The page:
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Senate Says "Party's Over" For Taxpayer Subsidies for Party Conventions and Subsidies for Wealthy Farmers

Press Release

Location: Washington, DC

U.S. Senators Tom Coburn, M.D. (R-OK) released this statement today after the Senate completed consideration of his amendments to the farm bill. The Senate today agreed to his amendment #2214 that prohibits the use of Presidential Election Campaign Funds (PECF) for Party Conventions in the elections occurring after December 31, 2012. Additionally, it would allow funds disbursed before that time to be returned to the Treasury for the purpose of deficit reduction. The amendment was accepted by a vote of 95-4.

Earlier this week, the Senate passed Coburn amendment #2293 (limiting subsidies to millionaires) in a roll call vote of 63- 36 and Coburn-Durbin amendment #2439 (reducing crop insurance subsidies) in a roll call vote of 66-33. However, Coburn amendment #2298 (to reduce funding for the Market Access Program (MAP)) was rejected 30-69.

"Fortunately, the Senate said the "party is over' when it comes to travel and meetings paid for by taxpayers. In light of today's overwhelming vote, I would again call on both the RNC and DNC to immediately return taxpayer funds for this year's convention parties. In these tough times, there is no justification for spending public funds on booze, balloons and confetti when both parties are awash in campaign donations," Dr. Coburn said.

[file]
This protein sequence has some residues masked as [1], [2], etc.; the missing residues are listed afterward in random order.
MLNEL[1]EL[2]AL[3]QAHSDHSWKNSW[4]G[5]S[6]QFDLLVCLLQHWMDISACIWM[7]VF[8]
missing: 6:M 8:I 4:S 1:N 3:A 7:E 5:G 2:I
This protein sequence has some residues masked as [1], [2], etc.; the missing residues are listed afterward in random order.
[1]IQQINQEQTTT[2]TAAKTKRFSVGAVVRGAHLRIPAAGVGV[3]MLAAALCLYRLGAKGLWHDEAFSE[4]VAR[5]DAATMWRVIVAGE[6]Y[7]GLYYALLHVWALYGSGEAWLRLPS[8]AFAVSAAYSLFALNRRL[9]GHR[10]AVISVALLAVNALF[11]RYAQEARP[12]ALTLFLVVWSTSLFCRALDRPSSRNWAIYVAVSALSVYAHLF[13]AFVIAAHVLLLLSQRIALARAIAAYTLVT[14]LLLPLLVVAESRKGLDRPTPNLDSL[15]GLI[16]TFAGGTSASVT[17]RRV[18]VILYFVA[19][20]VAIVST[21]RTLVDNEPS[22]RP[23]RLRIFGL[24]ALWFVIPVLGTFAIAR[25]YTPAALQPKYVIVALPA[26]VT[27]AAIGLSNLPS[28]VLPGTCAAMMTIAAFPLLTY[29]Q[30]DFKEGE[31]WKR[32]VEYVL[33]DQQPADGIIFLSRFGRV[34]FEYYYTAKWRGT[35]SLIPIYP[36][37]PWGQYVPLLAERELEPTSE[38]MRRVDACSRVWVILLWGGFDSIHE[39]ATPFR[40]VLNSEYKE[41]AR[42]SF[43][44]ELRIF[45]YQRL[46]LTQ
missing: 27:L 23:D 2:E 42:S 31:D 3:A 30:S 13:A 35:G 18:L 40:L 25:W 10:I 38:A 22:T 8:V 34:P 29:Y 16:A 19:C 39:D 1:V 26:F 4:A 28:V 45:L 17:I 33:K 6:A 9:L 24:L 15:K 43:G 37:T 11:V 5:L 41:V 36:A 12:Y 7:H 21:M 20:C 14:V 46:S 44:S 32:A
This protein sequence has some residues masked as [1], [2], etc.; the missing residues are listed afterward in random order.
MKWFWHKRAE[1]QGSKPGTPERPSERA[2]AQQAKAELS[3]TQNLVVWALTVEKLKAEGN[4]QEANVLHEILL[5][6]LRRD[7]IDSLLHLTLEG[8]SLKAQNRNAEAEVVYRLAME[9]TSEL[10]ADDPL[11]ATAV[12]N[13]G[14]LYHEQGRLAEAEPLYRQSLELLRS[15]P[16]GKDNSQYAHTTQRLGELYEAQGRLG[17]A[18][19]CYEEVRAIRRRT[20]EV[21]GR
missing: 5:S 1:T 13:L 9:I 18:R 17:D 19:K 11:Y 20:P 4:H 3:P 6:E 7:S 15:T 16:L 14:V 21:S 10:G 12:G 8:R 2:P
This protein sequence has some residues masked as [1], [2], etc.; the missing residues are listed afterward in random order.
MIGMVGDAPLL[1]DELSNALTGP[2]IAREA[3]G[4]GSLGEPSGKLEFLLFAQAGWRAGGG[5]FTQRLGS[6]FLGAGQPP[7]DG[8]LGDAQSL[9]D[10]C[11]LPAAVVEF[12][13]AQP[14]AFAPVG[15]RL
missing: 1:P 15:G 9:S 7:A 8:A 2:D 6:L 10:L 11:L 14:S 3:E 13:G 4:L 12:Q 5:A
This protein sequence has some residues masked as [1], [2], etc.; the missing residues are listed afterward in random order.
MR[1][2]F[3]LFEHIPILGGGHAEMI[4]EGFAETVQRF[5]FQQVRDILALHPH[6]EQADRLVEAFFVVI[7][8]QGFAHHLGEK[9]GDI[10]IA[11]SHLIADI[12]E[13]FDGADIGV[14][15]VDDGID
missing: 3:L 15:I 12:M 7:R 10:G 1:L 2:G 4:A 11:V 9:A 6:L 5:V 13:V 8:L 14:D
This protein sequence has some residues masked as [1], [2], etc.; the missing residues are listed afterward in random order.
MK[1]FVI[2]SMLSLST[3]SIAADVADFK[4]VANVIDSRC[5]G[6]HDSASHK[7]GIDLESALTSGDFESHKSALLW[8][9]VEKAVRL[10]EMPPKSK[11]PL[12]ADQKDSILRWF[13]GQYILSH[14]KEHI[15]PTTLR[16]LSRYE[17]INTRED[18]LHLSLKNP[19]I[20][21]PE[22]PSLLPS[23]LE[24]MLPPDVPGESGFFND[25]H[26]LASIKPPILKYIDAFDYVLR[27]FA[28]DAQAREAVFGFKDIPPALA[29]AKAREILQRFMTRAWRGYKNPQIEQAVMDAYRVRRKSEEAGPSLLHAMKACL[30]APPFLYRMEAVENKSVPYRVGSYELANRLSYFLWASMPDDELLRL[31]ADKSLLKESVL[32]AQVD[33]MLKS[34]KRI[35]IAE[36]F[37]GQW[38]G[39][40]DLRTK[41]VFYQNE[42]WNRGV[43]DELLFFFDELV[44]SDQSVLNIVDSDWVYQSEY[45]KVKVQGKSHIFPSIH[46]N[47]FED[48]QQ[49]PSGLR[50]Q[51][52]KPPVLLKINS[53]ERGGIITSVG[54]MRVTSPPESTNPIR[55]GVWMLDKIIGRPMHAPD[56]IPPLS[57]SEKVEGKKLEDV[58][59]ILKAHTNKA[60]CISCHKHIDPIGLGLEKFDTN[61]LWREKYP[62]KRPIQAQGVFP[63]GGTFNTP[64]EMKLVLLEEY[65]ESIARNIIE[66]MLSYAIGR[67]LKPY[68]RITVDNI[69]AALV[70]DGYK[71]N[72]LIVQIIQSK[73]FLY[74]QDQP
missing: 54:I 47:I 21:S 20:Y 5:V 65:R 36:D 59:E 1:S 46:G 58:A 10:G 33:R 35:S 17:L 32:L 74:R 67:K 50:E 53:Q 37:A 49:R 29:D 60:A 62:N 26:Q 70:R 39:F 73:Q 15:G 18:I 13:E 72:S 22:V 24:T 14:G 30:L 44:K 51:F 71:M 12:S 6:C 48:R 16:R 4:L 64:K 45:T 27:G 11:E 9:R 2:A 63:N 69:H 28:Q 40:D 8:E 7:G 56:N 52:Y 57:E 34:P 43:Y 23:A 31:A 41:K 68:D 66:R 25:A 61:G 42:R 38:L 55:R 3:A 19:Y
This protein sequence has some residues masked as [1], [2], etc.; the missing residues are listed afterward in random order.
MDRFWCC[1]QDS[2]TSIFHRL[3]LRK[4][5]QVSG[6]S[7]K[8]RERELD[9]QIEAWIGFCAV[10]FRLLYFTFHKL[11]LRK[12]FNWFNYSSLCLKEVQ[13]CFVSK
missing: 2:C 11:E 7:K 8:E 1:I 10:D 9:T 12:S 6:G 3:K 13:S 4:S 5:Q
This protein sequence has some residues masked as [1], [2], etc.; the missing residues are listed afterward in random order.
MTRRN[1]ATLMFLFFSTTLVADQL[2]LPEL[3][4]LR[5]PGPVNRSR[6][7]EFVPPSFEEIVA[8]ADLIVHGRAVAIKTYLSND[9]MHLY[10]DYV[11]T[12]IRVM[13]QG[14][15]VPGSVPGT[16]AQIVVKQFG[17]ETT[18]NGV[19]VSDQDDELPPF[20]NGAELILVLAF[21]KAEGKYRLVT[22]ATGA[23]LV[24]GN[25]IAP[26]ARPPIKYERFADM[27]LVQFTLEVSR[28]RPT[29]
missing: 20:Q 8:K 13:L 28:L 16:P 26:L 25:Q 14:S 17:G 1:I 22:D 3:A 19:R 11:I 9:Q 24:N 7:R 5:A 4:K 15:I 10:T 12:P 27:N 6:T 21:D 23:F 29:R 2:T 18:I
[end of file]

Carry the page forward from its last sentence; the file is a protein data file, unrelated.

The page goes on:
"I'm disappointed the Senate refused to take a modest step of reducing funding for the market access program by 20 percent, which the Obama administration has supported in the past. The Senate's decision to protect taxpayer-funding for reality TV in India and pet shampoo promotion speaks volumes about why the American people have lost confidence in our ability to set priorities and make rational decisions," Dr. Coburn said.

"However, I am pleased the Senate agreed to modestly limit subsidies for wealthy farmers. I again applaud my colleague Senator Dick Durbin (D-IL) for joining me in offering an amendment to reduce crop insurance payments to farmers who earn more than $750,000. The way you eliminate a $16 trillion debt is to work across the aisle to save $1 billion at a time. That's what the Senate did yesterday and I urge members in the House to retain this bipartisan step toward fiscal responsibility," Dr. Coburn said.

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